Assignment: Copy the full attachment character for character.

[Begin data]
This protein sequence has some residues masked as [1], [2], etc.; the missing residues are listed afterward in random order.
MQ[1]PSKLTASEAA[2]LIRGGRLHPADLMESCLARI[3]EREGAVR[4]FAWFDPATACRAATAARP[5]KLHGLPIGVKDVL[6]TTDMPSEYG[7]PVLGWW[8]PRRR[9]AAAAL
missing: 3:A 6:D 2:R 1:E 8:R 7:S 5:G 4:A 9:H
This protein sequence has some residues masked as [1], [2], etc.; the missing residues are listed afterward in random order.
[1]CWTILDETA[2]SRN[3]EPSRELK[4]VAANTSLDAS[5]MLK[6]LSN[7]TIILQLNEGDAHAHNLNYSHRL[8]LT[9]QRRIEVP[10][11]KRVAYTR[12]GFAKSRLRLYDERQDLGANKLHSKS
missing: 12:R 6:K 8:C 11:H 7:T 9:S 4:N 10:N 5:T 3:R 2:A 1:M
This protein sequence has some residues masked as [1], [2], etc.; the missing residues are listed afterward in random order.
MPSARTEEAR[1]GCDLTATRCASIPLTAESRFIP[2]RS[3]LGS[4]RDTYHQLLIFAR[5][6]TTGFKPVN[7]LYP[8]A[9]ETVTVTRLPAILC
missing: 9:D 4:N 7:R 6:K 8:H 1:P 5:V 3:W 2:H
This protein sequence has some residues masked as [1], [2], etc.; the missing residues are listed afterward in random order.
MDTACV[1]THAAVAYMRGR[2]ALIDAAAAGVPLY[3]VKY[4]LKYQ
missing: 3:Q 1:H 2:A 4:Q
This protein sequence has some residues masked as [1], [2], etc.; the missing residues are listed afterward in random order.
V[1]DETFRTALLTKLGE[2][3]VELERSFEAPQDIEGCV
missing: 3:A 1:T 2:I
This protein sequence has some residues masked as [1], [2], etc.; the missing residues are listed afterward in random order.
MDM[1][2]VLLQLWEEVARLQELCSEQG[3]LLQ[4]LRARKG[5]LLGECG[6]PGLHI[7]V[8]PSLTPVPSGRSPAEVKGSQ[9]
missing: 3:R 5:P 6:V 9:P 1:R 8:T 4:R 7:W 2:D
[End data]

This protein sequence has some residues masked as [1], [2], etc.; the missing residues are listed afterward in random order.
MQ[1]PSKLTASEAA[2]LIRGGRLHPADLMESCLARI[3]EREGAVR[4]FAWFDPATACRAATAARP[5]KLHGLPIGVKDVL[6]TTDMPSEYG[7]PVLGWW[8]PRRR[9]AAAAL
missing: 3:A 6:D 2:R 1:E 8:R 7:S 5:G 4:A 9:H
This protein sequence has some residues masked as [1], [2], etc.; the missing residues are listed afterward in random order.
[1]CWTILDETA[2]SRN[3]EPSRELK[4]VAANTSLDAS[5]MLK[6]LSN[7]TIILQLNEGDAHAHNLNYSHRL[8]LT[9]QRRIEVP[10][11]KRVAYTR[12]GFAKSRLRLYDERQDLGANKLHSKS
missing: 12:R 6:K 8:C 11:H 7:T 9:S 4:N 10:N 5:T 3:R 2:A 1:M
This protein sequence has some residues masked as [1], [2], etc.; the missing residues are listed afterward in random order.
MPSARTEEAR[1]GCDLTATRCASIPLTAESRFIP[2]RS[3]LGS[4]RDTYHQLLIFAR[5][6]TTGFKPVN[7]LYP[8]A[9]ETVTVTRLPAILC
missing: 9:D 4:N 7:R 6:K 8:H 1:P 5:V 3:W 2:H
This protein sequence has some residues masked as [1], [2], etc.; the missing residues are listed afterward in random order.
MDTACV[1]THAAVAYMRGR[2]ALIDAAAAGVPLY[3]VKY[4]LKYQ
missing: 3:Q 1:H 2:A 4:Q
This protein sequence has some residues masked as [1], [2], etc.; the missing residues are listed afterward in random order.
V[1]DETFRTALLTKLGE[2][3]VELERSFEAPQDIEGCV
missing: 3:A 1:T 2:I
This protein sequence has some residues masked as [1], [2], etc.; the missing residues are listed afterward in random order.
MDM[1][2]VLLQLWEEVARLQELCSEQG[3]LLQ[4]LRARKG[5]LLGECG[6]PGLHI[7]V[8]PSLTPVPSGRSPAEVKGSQ[9]
missing: 3:R 5:P 6:V 9:P 1:R 8:T 4:R 7:W 2:D